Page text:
Chania is a beautiful city. It’s old town area has really quaint winding alleys that are great for tourists to explore.

7. Grenadian Oil Down

Grenadian Oil Down

The post with a recipe for a delicious coconut curry with vegetables and dumplings. I’ve made this recipe several times and it is really good! I’m glad it made the top 10.

Oil Down is the national dish of Grenada and is usually made at a big party on the beach, or so I’ve read. I made this in my kitchen, so it’s not quite as fun, but it still tastes awesome.

6. 6 Day Full Body Lift and Circuit Routine

The post where I offer up a workout plan with 3 strength exercises followed by a circuit of 3 exercises. This wasn’t my favourite routine from 2012, (this Olympic Routine was) but it was pretty popular with readers

With a circuit workout I think I need to change it up more often to keep myself motivated and excited.

5. Irish Soda Bread

Irish Soda Bread (2)

The post where I bake Irish Soda Bread. Again I find myself talking about the chemistry of baking soda. Apparently alkalis are popular with the readers.

Matt said that this was the best soda bread he’s had, even though he didn’t like it. And didn’t want to eat it. Not exactly a raving review, but I’ll take it I suppose.

4. DIY Marathon Medal Frame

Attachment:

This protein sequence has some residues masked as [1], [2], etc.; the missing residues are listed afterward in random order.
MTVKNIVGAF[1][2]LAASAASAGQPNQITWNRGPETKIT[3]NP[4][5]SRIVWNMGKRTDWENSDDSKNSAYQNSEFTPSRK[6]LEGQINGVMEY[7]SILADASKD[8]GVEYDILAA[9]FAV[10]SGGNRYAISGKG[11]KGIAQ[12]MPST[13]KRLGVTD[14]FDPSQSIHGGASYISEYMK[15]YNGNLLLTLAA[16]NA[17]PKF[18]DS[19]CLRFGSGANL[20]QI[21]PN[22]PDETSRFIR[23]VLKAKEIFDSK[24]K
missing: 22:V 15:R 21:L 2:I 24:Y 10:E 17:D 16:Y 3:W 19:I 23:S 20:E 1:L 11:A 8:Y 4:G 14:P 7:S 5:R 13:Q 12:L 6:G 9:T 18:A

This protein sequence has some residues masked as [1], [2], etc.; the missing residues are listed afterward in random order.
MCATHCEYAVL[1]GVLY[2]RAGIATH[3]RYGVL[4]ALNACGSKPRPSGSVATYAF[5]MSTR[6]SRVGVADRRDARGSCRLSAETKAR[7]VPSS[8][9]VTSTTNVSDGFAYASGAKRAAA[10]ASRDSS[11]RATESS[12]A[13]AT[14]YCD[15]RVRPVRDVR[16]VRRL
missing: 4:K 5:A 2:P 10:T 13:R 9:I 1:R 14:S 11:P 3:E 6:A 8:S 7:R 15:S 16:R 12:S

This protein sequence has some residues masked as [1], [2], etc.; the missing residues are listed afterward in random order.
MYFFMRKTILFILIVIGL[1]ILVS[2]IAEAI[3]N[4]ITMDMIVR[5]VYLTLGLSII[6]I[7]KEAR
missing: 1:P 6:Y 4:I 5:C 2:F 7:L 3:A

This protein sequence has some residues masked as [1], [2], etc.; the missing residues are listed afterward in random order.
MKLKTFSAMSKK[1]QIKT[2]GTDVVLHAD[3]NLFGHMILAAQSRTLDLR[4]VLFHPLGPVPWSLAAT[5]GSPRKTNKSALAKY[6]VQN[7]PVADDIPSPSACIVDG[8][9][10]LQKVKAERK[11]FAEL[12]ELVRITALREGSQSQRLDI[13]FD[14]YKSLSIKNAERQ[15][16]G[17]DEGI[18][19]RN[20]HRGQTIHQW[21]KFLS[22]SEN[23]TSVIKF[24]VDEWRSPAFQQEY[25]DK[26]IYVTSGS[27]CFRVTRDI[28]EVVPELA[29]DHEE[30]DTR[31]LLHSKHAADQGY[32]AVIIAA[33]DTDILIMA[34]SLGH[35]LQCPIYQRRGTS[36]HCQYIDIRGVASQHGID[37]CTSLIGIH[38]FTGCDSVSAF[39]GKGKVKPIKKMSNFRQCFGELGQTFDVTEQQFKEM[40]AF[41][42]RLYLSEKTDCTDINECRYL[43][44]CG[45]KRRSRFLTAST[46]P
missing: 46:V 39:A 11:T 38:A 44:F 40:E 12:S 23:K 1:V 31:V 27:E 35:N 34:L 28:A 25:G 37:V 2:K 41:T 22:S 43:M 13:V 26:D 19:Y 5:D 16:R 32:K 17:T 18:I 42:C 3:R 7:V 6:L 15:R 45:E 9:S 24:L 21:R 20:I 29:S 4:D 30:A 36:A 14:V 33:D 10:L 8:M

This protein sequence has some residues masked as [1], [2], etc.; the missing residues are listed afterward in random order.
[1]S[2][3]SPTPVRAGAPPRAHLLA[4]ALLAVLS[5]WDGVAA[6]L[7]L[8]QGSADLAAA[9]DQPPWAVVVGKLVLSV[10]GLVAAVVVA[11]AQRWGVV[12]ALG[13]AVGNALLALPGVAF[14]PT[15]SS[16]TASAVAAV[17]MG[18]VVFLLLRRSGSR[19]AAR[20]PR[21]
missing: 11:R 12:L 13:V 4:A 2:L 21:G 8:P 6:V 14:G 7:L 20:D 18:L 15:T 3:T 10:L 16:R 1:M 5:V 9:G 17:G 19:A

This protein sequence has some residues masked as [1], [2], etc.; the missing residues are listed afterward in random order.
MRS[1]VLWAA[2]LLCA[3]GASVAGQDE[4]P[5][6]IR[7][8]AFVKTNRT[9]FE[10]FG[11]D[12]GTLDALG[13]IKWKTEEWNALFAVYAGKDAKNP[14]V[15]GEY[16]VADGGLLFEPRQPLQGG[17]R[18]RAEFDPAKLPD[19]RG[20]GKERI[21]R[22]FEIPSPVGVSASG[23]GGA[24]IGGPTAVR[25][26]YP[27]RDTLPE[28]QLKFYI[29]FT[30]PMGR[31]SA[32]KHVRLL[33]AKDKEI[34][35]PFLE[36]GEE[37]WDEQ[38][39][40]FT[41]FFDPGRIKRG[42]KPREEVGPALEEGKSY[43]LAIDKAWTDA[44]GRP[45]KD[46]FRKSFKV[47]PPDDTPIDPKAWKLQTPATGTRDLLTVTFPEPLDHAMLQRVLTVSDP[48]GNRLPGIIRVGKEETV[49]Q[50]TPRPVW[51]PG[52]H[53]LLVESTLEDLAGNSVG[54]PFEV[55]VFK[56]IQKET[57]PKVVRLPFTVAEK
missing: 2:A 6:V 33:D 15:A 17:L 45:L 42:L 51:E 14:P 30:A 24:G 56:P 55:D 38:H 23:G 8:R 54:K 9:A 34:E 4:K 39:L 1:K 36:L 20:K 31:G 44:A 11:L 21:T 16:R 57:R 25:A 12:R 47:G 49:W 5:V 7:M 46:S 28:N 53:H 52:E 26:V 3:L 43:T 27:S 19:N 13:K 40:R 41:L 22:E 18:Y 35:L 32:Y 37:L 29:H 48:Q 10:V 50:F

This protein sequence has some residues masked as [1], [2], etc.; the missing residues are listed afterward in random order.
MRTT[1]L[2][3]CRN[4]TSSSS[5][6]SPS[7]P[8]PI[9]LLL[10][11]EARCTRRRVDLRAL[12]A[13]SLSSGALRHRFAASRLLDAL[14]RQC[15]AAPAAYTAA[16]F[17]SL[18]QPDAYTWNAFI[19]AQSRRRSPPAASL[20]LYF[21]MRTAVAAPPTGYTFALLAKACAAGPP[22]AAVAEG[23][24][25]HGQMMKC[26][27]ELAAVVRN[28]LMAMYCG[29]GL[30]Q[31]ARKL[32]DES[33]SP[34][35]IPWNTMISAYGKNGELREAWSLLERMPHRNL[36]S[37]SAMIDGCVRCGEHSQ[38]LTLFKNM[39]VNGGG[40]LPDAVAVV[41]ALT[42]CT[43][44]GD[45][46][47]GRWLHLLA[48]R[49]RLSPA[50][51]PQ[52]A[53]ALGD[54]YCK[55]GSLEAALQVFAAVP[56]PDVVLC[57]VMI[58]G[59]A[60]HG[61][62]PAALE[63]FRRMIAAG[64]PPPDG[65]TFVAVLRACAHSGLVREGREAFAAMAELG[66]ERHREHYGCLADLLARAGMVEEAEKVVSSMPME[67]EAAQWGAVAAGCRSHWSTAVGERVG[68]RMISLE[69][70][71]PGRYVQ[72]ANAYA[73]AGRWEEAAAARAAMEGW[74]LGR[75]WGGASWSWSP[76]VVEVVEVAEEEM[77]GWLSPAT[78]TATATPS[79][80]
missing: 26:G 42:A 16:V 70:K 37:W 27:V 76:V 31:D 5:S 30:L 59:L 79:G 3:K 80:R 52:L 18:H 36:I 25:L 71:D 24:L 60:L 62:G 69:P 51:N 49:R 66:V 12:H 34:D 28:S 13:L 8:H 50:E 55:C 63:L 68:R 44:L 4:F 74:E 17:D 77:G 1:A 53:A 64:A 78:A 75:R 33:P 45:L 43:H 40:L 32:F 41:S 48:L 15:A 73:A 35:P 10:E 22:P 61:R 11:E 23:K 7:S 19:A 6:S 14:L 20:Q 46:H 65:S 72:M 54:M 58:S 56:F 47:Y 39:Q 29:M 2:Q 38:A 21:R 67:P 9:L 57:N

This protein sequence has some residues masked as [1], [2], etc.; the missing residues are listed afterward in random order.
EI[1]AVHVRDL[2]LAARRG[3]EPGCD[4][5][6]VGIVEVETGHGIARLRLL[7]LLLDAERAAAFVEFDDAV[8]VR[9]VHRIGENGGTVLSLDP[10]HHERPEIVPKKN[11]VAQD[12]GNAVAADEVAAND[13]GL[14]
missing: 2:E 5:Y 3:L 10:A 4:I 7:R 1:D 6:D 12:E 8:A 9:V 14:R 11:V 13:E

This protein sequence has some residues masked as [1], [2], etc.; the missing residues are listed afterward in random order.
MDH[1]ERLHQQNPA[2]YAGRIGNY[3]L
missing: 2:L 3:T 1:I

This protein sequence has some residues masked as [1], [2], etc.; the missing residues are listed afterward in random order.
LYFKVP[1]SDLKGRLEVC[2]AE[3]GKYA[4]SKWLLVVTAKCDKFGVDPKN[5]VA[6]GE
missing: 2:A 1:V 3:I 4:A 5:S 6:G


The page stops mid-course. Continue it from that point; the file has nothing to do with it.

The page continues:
DSCF8908

The post where I make a framed collage of my marathon medal, bib, and pictures.

So after a very minimal time commitment and minimal cost I ended up with a sweet homemade collection of my marathon memories. Fun times.

3. Garbage Can Pizza Oven

Garbage Can Pizza Oven

The post where I eat pizza out of the garbage build a wood fired oven in my backyard out of garbage can and a pile of dirt. True story.

Matt called me at the office, to ask me a very important question after spending much of the morning with Zack digging up our crab grass infested lawn:

“Umm… I got a whole bunch of dirt here, you want to make a garbage can pizza oven?”

DO I EVER!

2. Girls and Lena Dunham’s Body

The post where I talk about nudity—again—and how much I like seeing Lena Dunham naked. Although I think most people came to this post looking for Lena Dunham porn.

Lena Dunham isn’t terribly fat. Her body is imperfect, so basically she looks completely normal, like most of the women I know, and not at all like the stereotypical ‘perfect’ Hollywood body that we’re exposed to.

1. Fitspo is Not Inspirational

The post where I talk about how ‘inspiring’ images of fit women can be damaging to our body positivity.

Fitspo images aren’t any better for our self esteem than glossy magazine images of dangerously thin models. They’re photoshopped. They’re not attainable. And, quite frankly, they’re not all that healthy either.